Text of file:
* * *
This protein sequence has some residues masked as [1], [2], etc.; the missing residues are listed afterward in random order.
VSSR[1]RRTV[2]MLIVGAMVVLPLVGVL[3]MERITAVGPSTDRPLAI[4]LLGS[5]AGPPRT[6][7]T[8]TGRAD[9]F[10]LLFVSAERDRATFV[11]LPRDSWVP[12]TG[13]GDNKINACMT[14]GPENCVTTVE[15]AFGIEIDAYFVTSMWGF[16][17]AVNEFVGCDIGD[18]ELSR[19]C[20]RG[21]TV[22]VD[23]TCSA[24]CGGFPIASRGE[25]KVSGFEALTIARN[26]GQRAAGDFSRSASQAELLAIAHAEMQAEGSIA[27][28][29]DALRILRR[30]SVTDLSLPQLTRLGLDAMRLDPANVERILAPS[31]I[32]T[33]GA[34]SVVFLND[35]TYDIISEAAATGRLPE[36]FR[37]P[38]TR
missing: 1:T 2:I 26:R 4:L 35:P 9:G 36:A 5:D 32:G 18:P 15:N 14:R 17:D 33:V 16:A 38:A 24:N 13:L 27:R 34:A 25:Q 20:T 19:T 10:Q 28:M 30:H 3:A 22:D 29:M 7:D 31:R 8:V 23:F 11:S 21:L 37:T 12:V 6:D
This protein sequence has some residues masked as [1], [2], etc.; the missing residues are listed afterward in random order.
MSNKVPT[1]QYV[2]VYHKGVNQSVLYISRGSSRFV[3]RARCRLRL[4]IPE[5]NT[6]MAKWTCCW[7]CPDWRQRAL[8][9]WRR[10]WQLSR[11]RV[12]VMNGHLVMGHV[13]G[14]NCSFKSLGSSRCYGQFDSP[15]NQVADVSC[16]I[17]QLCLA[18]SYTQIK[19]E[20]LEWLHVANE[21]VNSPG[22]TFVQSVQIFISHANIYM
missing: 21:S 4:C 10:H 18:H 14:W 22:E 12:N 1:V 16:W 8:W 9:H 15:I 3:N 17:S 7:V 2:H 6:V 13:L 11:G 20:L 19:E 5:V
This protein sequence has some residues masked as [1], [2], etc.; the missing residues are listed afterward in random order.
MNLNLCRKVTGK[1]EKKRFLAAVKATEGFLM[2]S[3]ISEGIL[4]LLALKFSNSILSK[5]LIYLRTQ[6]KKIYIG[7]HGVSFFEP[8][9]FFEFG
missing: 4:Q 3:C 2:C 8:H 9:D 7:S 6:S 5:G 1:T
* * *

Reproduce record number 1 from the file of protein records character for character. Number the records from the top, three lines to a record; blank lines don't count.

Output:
This protein sequence has some residues masked as [1], [2], etc.; the missing residues are listed afterward in random order.
VSSR[1]RRTV[2]MLIVGAMVVLPLVGVL[3]MERITAVGPSTDRPLAI[4]LLGS[5]AGPPRT[6][7]T[8]TGRAD[9]F[10]LLFVSAERDRATFV[11]LPRDSWVP[12]TG[13]GDNKINACMT[14]GPENCVTTVE[15]AFGIEIDAYFVTSMWGF[16][17]AVNEFVGCDIGD[18]ELSR[19]C[20]RG[21]TV[22]VD[23]TCSA[24]CGGFPIASRGE[25]KVSGFEALTIARN[26]GQRAAGDFSRSASQAELLAIAHAEMQAEGSIA[27][28][29]DALRILRR[30]SVTDLSLPQLTRLGLDAMRLDPANVERILAPS[31]I[32]T[33]GA[34]SVVFLND[35]TYDIISEAAATGRLPE[36]FR[37]P[38]TR
missing: 1:T 2:I 26:R 4:L 35:P 9:G 36:A 5:D 32:G 18:P 15:N 14:R 17:D 33:V 16:A 38:A 24:N 13:L 27:R 34:A 25:Q 20:T 19:T 10:Q 28:M 30:H 3:A 22:D 29:M 7:D 31:R 8:V 23:F 11:S 21:L 37:T 12:V 6:D